Inhibiting fatty acid synthesis reverses bacterial antibiotic resistance

The topic of antibiotic resistant bacterial species is currently at the forefront of public health discussions globally. This global importance of antibiotic resistance was highlighted most recently during the COVID-19 pandemic, when it was discovered that diabetic patients around the world had a much higher COVID-19 mortality rate than the general population. The diabetics were also poor responders to antibiotic treatments given to them for bacterial pneumonia secondary to COVID-19, but the cause of that poor response has not yet been discovered. The study below may offer some clues as to that cause and also suggests a method for reducing antibiotic resistance for all patients subject to such treatments. Namely, increased fatty acid synthesis (FAS), which is common in diabetic and morbidly obese people, apparently drives the resistance of bacteria (especially the Gram-negative species, capable of releasing endotoxin and causing a cytokine storm) to antibiotics. Conversely, inhibiting FAS restored the sensitivity of even antibiotic-resistant species to treatment. The study used an obscure FAS inhibitor, which is also not approved by the FDA. However, few people (including doctors) know that aspirin is also a powerful FAS inhibitor and since it is available in virtually all hospitals and clinics, it may be an effective and cheap remedy to the growing problem of antibiotic resistance. As the study above on aspirin demonstrated, even a low-dose aspirin (80mg-100mg daily) inhibited FAS by 50%+, which should be sufficient to replicate the design of the study an antibiotic resistance below.

“…Treating multidrug-resistant infections has increasingly relied on last-resort antibiotics, including polymyxins, for example colistin. As polymyxins are given routinely, the prevalence of their resistance is on the rise and increases mortality rates of sepsis patients. The global dissemination of plasmid-borne colistin resistance, driven by the emergence of mcr-1, threatens to diminish the therapeutic utility of polymyxins from an already shrinking antibiotic arsenal. Restoring sensitivity to polymyxins using combination therapy with sensitizing drugs is a promising approach to reviving its clinical utility. Here we describe the ability of the biotin biosynthesis inhibitor, MAC13772, to synergize with colistin exclusively against colistin-resistant bacteria. MAC13772 indirectly disrupts fatty acid synthesis (FAS) and restores sensitivity to the last-resort antibiotic, colistin. Accordingly, we found that combinations of colistin and other FAS inhibitors, cerulenin, triclosan and Debio1452-NH3, had broad potential against both chromosomal and plasmid-mediated colistin resistance in chequerboard and lysis assays. Furthermore, combination therapy with colistin and the clinically relevant FabI inhibitor, Debio1452-NH3, showed efficacy against mcr-1 positive Klebsiella pneumoniae and colistin-resistant Escherichia coli systemic infections in mice. Using chemical genomics, lipidomics and transcriptomics, we explored the mechanism of the interaction. We propose that inhibiting FAS restores colistin sensitivity by depleting lipid synthesis, leading to changes in phospholipid composition. In all, this work reveals a surprising link between FAS and colistin resistance.”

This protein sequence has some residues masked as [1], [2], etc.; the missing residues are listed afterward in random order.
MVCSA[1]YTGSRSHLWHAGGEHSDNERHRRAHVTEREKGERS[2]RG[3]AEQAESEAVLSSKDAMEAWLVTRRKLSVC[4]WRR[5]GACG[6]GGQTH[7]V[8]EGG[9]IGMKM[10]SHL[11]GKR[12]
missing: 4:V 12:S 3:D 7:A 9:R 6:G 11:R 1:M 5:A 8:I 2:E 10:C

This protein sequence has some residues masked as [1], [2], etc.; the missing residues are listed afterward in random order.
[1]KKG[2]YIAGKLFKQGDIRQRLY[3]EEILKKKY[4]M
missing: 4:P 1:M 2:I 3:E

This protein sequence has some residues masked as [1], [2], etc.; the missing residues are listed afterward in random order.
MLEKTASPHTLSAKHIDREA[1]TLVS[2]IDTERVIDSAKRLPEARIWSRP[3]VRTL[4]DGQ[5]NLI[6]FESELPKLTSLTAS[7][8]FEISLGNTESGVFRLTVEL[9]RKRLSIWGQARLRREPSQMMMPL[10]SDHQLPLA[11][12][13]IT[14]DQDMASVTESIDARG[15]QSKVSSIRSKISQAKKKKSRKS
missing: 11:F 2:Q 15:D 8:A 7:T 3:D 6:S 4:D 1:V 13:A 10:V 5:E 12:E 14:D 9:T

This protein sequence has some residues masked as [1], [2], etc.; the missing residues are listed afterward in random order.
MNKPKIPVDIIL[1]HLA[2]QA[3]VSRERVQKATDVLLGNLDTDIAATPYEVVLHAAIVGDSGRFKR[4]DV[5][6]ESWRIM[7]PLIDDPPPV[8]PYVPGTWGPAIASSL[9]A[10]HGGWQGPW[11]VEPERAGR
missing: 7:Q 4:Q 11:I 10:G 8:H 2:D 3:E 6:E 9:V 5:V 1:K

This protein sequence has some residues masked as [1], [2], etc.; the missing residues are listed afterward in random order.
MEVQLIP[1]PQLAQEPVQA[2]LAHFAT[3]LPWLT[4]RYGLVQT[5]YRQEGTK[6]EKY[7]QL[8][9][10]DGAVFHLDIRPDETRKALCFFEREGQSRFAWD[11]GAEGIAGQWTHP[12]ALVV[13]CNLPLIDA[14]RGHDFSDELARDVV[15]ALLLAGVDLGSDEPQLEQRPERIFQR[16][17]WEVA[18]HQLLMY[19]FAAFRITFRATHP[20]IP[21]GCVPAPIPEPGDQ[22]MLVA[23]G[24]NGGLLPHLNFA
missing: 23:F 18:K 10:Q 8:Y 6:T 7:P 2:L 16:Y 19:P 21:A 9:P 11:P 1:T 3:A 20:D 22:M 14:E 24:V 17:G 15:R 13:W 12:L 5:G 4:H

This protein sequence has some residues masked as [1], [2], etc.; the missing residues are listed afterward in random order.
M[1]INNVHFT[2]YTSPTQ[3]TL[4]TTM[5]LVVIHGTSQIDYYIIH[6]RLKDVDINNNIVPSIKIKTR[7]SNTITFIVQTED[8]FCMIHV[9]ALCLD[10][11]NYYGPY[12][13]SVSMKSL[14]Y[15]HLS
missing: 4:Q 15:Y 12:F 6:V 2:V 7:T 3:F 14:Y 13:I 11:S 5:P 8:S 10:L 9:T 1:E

Author: haidut